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LaBelle Kids Turn Mustangs Into 'Pocket Ponies'

Rachel Iacovone
LaBelle Silver Spurs 4-H club member Judith Warren gives her mustang, Miami, a kiss.

The LaBelle Silver Spurs 4-H Club took on a daunting task this summer — to train wild horses to become adoptable within 100 days. Hurricane Irma pushed back the club’s auction, though, for two extra months, and the mustangs are, now, hardly recognizable.

RELATED: LaBelle Kids Tame Wild Horses For Adoption


That neighing is coming from Renegade. His trainer, 16-year-old Gabriehl Shock, says he’s just saying, "Hi." He’s as curious as ever —even after his five months of training.

Shock says that’s because a good trainer breaks a horse’s will, but not their spirit — and she would know. This is the eighth horse she’s trained — and Renegade is her fourth mustang.

“He is the best one that I have done so far. Hopefully, we have a good turnout and somebody..." Shock pauses, as Renegade loudly neighs. She shushes him, laughing. "And somebody wants him," she said.

Credit Rachel Iacovone / WGCU
Gabriehl Shock with two of the mustangs she has trained

Renegade had a bolting problem when Shock first met him back in May, but Renegade, she admits, was otherwise easy compared to some of the mustangs other members of the club were dealt.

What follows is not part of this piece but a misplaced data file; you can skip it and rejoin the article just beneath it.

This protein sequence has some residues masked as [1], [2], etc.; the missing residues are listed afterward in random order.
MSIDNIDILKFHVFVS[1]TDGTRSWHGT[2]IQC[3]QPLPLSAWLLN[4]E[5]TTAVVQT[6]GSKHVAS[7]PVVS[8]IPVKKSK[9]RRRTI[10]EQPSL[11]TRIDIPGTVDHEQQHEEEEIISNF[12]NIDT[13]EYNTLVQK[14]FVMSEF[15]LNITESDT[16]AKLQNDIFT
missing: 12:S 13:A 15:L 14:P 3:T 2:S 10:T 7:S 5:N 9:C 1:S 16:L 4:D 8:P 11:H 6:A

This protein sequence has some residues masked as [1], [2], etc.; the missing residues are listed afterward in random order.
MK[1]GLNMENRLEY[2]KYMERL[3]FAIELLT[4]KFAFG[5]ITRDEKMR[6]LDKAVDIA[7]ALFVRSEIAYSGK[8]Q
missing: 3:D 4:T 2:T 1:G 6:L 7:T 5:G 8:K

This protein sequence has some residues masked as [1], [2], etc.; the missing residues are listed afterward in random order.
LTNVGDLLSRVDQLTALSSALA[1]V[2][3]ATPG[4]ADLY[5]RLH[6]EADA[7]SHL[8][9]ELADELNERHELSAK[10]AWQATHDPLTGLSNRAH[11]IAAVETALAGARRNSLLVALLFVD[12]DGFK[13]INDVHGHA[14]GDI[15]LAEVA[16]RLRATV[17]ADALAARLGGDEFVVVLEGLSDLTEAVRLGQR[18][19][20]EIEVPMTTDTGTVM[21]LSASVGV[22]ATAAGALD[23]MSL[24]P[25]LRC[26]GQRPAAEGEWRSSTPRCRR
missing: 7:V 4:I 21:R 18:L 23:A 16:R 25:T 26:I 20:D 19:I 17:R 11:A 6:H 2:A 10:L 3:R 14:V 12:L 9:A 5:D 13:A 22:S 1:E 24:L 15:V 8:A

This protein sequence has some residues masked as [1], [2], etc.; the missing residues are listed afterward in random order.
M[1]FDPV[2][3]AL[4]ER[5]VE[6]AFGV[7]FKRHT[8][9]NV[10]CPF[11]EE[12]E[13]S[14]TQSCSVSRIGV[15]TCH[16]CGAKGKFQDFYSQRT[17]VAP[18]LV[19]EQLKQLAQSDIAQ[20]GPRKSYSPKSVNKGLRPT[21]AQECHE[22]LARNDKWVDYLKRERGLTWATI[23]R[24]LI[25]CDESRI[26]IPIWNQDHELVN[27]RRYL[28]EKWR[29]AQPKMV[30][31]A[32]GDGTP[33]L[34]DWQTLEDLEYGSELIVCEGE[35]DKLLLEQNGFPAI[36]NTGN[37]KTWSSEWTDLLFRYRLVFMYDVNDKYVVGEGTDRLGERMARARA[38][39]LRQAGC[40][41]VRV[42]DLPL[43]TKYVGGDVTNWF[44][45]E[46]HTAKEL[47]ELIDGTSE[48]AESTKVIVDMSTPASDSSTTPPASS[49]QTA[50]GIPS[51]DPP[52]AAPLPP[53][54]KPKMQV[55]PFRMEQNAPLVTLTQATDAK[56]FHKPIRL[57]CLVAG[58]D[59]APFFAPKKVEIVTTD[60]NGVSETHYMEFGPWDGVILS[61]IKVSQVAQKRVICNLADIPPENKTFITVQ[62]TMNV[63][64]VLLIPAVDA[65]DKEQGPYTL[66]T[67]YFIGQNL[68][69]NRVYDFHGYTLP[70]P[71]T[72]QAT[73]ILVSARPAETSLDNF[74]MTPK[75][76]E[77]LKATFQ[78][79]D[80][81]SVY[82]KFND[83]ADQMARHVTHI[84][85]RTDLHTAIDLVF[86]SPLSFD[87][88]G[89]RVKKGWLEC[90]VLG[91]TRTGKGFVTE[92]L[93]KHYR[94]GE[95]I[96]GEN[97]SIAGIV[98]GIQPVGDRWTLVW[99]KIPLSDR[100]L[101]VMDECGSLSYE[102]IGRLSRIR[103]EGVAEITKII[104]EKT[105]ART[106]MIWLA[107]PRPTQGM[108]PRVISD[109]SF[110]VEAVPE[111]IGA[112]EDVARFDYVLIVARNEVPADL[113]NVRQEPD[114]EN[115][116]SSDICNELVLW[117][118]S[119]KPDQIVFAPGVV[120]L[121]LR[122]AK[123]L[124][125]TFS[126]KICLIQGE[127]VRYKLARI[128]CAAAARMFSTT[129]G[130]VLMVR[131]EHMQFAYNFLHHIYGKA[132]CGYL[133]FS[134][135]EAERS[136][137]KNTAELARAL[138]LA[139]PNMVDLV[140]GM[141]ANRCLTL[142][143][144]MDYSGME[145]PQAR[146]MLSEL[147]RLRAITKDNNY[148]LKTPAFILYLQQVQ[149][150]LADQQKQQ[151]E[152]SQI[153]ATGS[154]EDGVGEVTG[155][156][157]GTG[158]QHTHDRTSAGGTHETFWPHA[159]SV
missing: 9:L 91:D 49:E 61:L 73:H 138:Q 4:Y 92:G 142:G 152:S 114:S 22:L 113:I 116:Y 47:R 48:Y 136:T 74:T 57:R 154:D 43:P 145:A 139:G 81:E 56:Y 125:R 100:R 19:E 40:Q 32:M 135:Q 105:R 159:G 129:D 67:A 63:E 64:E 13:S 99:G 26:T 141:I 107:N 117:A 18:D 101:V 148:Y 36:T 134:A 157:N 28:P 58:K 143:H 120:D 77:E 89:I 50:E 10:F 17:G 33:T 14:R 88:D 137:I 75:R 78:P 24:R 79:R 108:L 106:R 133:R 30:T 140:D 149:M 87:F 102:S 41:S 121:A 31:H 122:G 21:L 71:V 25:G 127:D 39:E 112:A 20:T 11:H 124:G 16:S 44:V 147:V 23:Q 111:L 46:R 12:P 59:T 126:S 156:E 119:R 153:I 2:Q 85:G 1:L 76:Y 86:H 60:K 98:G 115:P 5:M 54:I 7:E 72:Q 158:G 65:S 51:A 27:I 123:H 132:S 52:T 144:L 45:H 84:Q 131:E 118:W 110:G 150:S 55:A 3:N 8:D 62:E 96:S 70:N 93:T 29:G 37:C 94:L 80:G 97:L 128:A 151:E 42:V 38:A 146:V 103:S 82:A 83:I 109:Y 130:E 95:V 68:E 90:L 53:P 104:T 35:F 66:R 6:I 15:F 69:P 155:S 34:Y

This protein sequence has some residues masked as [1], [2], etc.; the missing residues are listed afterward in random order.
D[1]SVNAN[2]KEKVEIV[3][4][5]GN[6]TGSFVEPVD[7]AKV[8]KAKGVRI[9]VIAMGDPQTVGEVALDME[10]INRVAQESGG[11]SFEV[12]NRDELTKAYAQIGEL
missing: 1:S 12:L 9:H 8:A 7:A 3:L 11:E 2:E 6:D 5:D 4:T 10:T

One worrisome little horse was Miami. His trainer, 14-year-old Judith Warren, said this about Miami back in June: “It's very hard ‘cause he's always putting his head down, and he doesn’t know yet what to do.”

But, at the Veterans Day show, Warren’s tone had completely changed.

“He’s a whole lot better from what he was before because, now, you can actually come up to him, you can put your arm around him, you can pet him," Warren said. "And, before, if you tried to approach him, he would just run away.”

Credit Rachel Iacovone / WGCU
14-year-old Judith Warren waits in the alleyway with her mustang, Miami, for their turn in the final show.

Warren wraps her arms around Miami’s neck to hug him tight. Miami calmly continues munching on weeds alongside his buddy, Spirit, who’s been trained by Warren’s friend, Morgan Lujan.

“This one’s lucky," Warren said. He’s with me.”

Credit Rachel Iacovone / WGCU
Morgan Lujan watches her mustang, Spirit, graze before the show.

“I’m keeping mine," Lujan seconded.

Lujan had actually housed Spirit at her family’s home for the entire training period, so he went home with her as always. And, now, Spirit’s friend, Miami, would get to go home with Warren as the first horse she had ever trained — and, unanimously, the most difficult of the dozen mustangs.

Shock, an experienced trainer, explained how she had gotten Renegade around, within the first couple weeks of training.

“I crack a bull whip by him, so I teach him to know loud sounds," Warren said, just as someone cracked a bull whip in the distance. She laughed. "Like that, and just to be ready for anything.”

Shock’s mother, Julia Sutherland, is the club’s leader.